We told you about the National Security Agency secretly accessing the phone records of millions of Verizon customers. The operation according to former analysts at the NSA has been going on for years. And it doesn’t simply involve one company.
Via the AP (h/t Rare):
Former employees of the National Security Agency say the publishing of a court order asking Verizon to hand over all its phone calling records for a three-month period opens a new window on an operation that has been in place for years and involves all major U.S. phone companies.
“You can bet it’s all the other carriers, not just Verizon,” said Kirk Wiebe, a former analyst with the NSA. Weibe left the agency after the attacks of 9/11 in disgust, he says, over what he believes is a chronic failure to analyze large amounts of data effectively and with proper privacy protections.
And just yesterday, it was learned that the federal government had been accessing the very private information of many more Americans, by mining data from 9 internet giants (Google, Facebook, etc.). Data such as photos, private e-mails, messages, etc. were all accessible by the NSA and the FBI.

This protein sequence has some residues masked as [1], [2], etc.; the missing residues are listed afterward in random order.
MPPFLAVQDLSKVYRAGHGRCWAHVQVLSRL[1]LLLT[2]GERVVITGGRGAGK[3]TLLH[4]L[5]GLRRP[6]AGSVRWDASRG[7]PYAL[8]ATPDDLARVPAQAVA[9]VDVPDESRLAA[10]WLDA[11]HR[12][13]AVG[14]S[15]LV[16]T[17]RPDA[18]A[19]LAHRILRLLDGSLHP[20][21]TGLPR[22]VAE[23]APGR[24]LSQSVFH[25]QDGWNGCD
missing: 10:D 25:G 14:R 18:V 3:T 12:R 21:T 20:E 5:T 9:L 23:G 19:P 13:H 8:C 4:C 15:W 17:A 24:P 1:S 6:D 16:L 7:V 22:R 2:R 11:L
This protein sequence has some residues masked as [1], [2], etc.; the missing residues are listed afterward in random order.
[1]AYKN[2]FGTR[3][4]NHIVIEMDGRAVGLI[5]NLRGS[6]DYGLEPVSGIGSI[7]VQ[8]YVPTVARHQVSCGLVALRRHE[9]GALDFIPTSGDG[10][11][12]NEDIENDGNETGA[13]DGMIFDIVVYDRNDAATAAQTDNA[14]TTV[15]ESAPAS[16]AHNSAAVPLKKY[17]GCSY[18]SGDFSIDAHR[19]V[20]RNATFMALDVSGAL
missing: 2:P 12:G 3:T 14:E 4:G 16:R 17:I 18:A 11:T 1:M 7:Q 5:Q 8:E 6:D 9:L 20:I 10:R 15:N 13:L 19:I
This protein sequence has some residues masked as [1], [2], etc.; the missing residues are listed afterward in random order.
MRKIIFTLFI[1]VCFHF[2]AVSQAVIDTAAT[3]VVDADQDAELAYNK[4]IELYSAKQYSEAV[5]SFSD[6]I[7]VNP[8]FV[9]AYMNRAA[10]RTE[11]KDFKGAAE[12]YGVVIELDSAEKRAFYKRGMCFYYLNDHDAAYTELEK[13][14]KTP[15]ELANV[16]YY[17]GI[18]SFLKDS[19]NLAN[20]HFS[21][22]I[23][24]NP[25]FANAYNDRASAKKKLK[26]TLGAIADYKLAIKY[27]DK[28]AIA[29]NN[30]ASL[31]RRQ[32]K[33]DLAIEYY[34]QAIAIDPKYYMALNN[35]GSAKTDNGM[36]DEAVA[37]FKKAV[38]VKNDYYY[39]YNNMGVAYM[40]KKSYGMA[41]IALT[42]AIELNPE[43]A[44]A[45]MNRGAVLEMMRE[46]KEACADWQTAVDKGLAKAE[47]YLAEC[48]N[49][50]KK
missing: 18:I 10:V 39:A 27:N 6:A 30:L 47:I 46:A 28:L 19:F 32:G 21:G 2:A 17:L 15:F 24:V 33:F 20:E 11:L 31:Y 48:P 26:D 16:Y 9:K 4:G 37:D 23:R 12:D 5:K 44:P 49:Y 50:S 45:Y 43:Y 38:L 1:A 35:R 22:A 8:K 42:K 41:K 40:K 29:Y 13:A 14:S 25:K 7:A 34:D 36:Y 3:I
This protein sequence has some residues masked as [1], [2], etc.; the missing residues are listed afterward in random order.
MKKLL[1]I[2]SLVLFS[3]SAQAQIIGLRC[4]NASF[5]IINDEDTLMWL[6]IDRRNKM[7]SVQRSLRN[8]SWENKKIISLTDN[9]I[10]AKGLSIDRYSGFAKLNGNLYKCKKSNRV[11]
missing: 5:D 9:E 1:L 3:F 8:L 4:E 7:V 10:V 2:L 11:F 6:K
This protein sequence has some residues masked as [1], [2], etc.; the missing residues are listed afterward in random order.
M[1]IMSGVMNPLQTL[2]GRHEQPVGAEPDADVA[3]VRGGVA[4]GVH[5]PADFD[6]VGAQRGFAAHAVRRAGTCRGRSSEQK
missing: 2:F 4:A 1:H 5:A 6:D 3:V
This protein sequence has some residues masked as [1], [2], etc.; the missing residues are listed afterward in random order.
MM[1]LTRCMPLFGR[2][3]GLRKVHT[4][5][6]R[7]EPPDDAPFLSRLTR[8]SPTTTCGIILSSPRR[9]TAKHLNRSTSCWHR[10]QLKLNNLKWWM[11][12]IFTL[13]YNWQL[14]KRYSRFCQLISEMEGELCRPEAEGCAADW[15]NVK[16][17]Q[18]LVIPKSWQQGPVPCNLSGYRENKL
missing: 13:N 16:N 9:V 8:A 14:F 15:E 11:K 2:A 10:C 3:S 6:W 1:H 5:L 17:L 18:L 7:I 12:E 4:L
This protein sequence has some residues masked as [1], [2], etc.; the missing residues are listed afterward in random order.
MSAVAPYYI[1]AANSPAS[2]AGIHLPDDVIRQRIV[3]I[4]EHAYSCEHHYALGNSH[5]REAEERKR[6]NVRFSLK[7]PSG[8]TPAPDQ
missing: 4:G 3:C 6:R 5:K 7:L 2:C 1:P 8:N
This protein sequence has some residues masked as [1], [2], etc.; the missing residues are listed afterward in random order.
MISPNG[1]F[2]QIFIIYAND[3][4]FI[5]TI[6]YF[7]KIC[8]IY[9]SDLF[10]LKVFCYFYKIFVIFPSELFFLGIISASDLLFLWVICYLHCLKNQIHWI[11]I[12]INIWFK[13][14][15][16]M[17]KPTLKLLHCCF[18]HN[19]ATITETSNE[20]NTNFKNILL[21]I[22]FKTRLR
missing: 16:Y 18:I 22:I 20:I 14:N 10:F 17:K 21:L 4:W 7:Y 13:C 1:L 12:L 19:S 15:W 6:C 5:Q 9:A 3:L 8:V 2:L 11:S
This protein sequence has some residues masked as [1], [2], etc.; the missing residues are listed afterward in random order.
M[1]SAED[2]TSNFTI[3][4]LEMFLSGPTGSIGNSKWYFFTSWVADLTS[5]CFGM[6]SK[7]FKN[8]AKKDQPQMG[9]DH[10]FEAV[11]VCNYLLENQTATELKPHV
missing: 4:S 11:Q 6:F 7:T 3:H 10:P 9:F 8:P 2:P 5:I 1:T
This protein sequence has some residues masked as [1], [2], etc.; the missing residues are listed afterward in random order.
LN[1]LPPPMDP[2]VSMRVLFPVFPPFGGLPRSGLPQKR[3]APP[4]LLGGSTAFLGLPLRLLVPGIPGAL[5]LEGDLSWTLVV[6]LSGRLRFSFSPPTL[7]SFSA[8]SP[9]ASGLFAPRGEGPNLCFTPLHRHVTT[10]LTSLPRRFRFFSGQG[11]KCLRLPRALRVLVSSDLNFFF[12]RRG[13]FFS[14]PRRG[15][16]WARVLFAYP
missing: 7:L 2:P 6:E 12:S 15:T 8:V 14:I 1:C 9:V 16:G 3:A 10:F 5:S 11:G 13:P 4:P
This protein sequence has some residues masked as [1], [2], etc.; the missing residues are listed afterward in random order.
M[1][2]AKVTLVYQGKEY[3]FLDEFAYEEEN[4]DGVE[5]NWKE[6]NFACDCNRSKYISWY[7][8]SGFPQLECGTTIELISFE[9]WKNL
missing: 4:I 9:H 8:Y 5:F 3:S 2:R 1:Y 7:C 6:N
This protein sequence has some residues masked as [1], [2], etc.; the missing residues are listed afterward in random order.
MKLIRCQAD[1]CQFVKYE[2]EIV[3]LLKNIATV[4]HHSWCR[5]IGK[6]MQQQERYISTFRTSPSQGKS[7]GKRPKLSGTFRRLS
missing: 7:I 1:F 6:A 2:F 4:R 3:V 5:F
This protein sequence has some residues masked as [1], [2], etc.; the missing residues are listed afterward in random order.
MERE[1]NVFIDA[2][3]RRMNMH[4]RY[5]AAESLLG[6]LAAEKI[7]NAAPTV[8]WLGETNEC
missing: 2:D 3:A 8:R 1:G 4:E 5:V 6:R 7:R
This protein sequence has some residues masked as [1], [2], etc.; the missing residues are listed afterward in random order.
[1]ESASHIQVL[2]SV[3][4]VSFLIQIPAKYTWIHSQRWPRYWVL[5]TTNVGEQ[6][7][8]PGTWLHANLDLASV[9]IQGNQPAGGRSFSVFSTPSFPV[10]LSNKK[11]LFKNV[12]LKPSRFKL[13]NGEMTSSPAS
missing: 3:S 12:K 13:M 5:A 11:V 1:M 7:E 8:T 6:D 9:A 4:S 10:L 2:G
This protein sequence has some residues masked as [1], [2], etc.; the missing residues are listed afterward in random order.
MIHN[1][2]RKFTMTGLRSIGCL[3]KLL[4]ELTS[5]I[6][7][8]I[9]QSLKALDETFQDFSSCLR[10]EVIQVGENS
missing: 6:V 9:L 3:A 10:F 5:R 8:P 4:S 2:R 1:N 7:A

Now, there’s this…
The Washington Post has published a remarkable report showing that the National Security Agency and the Federal Bureau of Investigation have been monitoring the central servers of major Internet companies — Microsoft, Yahoo, Google, Facebook, PalTalk, AOL, Skype, YouTube and Apple — and “extracting audio, video, photographs, e-mails, documents and connection logs that enable analysts to track a person’s movements and contacts over time.”
Why did a government source leak information of this program, dubbed “PRISM,” to the Post? What follows is perhaps the most chilling paragraph I’ve read to date about U.S. government surveillance:
Firsthand experience with these systems, and horror at their capabilities, is what drove a career intelligence officer to provide PowerPoint slides about PRISM and supporting materials to The Washington Post in order to expose what he believes to be a gross intrusion on privacy. “They quite literally can watch your ideas form as you type,” the officer said.